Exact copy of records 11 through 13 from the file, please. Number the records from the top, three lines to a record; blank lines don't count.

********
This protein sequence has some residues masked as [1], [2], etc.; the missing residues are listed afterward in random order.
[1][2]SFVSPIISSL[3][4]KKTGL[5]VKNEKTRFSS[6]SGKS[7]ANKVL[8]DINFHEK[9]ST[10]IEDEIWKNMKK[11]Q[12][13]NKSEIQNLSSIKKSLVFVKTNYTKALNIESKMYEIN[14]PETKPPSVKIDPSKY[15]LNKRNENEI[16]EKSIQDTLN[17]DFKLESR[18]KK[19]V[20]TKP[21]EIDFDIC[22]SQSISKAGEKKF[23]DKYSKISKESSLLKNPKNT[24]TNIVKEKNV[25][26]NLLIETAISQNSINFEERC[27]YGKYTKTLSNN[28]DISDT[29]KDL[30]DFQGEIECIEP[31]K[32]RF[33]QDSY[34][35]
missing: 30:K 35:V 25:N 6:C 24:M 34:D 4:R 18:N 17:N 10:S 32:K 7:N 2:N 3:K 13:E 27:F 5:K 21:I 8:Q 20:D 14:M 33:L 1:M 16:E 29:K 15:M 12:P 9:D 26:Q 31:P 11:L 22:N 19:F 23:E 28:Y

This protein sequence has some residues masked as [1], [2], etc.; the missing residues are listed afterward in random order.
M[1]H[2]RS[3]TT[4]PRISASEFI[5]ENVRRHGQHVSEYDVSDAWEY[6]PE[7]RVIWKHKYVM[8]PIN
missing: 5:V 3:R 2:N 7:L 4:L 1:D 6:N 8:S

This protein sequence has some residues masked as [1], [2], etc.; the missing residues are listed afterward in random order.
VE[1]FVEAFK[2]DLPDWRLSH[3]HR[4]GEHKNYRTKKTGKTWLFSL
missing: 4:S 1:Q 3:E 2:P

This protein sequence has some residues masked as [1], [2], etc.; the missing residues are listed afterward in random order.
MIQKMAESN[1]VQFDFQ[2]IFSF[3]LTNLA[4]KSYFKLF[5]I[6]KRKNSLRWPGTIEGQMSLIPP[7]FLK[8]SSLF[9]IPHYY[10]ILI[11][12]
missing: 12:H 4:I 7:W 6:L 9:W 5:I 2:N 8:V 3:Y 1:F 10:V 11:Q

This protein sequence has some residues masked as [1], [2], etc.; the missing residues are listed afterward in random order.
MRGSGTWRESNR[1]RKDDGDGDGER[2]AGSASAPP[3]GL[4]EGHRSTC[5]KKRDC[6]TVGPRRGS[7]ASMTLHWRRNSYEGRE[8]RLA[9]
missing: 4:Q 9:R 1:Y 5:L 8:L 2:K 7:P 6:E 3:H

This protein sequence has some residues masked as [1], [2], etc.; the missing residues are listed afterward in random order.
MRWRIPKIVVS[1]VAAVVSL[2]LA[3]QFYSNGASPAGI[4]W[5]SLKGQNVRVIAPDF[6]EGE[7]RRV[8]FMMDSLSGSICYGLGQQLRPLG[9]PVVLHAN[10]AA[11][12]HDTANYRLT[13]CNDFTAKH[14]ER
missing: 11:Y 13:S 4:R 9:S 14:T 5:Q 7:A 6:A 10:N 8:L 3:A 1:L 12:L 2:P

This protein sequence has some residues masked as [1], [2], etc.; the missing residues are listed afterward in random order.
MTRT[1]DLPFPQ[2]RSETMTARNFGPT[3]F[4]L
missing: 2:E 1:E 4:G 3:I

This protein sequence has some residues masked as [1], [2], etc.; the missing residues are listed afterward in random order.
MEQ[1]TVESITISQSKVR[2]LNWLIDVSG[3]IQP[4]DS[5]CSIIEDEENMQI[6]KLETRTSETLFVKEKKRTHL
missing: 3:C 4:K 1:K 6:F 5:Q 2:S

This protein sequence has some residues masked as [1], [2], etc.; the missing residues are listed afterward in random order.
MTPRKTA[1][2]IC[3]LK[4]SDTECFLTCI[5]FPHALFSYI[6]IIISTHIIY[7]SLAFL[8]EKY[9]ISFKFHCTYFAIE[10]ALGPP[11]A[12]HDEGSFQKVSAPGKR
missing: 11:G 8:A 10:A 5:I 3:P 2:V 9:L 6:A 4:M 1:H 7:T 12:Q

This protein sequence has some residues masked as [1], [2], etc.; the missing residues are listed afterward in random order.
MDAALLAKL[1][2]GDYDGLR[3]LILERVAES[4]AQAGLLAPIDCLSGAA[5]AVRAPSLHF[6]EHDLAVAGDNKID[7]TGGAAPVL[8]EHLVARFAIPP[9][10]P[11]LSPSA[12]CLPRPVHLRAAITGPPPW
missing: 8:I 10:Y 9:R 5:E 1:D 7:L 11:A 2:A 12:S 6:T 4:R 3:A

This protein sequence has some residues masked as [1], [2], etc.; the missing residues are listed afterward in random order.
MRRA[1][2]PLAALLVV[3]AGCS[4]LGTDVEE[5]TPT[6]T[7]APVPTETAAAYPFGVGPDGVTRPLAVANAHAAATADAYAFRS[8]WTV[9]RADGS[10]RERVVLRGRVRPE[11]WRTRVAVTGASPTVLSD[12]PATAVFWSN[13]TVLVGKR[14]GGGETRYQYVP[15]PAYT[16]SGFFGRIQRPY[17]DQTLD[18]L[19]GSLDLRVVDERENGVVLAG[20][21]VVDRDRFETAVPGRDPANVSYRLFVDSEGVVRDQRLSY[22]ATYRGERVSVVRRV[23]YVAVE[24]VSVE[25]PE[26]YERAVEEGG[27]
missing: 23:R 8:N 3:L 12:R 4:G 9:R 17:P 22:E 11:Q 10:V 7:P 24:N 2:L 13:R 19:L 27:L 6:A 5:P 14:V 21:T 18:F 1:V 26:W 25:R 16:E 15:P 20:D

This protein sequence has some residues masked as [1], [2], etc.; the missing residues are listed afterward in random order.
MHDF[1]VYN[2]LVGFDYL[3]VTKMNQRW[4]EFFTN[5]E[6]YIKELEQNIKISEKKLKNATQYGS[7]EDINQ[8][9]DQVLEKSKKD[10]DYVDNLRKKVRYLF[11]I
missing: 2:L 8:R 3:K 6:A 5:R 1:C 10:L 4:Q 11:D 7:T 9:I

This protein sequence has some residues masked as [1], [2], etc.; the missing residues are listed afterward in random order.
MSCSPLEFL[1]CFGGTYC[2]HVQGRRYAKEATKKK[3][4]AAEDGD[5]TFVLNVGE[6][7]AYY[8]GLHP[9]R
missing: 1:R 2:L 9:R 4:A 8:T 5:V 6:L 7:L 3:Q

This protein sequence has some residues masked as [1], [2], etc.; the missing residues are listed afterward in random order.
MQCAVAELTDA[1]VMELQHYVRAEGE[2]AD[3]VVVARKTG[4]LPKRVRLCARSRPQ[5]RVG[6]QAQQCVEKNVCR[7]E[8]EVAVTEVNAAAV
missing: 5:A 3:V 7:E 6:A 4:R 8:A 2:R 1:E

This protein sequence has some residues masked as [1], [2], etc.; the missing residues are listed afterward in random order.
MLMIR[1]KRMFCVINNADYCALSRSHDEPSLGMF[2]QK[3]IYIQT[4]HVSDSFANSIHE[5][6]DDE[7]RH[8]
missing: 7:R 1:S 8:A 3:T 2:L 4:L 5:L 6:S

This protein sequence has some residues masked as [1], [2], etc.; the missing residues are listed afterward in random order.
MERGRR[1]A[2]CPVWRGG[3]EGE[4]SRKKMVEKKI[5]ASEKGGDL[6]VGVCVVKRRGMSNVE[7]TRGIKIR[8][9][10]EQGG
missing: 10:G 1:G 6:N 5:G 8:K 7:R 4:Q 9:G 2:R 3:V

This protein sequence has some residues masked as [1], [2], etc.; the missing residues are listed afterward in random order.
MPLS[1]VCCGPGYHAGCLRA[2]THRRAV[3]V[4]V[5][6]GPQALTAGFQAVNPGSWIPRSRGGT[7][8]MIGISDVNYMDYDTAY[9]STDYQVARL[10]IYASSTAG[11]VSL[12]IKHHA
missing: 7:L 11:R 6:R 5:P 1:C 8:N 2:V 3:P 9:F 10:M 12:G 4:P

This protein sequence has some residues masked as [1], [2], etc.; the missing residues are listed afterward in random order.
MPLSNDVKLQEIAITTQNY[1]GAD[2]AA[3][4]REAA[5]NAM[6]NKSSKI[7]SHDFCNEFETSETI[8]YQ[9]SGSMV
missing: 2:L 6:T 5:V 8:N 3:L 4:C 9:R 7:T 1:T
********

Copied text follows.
This protein sequence has some residues masked as [1], [2], etc.; the missing residues are listed afterward in random order.
MRRA[1][2]PLAALLVV[3]AGCS[4]LGTDVEE[5]TPT[6]T[7]APVPTETAAAYPFGVGPDGVTRPLAVANAHAAATADAYAFRS[8]WTV[9]RADGS[10]RERVVLRGRVRPE[11]WRTRVAVTGASPTVLSD[12]PATAVFWSN[13]TVLVGKR[14]GGGETRYQYVP[15]PAYT[16]SGFFGRIQRPY[17]DQTLD[18]L[19]GSLDLRVVDERENGVVLAG[20][21]VVDRDRFETAVPGRDPANVSYRLFVDSEGVVRDQRLSY[22]ATYRGERVSVVRRV[23]YVAVE[24]VSVE[25]PE[26]YERAVEEGG[27]
missing: 23:R 8:N 3:L 12:R 4:G 9:R 17:P 22:E 11:Q 10:V 7:P 24:N 2:L 13:R 19:L 27:L 6:A 5:P 14:V 21:T 18:F 1:V 26:W 25:R 16:E 15:P 20:D

This protein sequence has some residues masked as [1], [2], etc.; the missing residues are listed afterward in random order.
MHDF[1]VYN[2]LVGFDYL[3]VTKMNQRW[4]EFFTN[5]E[6]YIKELEQNIKISEKKLKNATQYGS[7]EDINQ[8][9]DQVLEKSKKD[10]DYVDNLRKKVRYLF[11]I
missing: 2:L 8:R 3:K 6:A 5:R 1:C 10:L 4:Q 11:D 7:T 9:I

This protein sequence has some residues masked as [1], [2], etc.; the missing residues are listed afterward in random order.
MSCSPLEFL[1]CFGGTYC[2]HVQGRRYAKEATKKK[3][4]AAEDGD[5]TFVLNVGE[6][7]AYY[8]GLHP[9]R
missing: 1:R 2:L 9:R 4:A 8:T 5:V 6:L 7:L 3:Q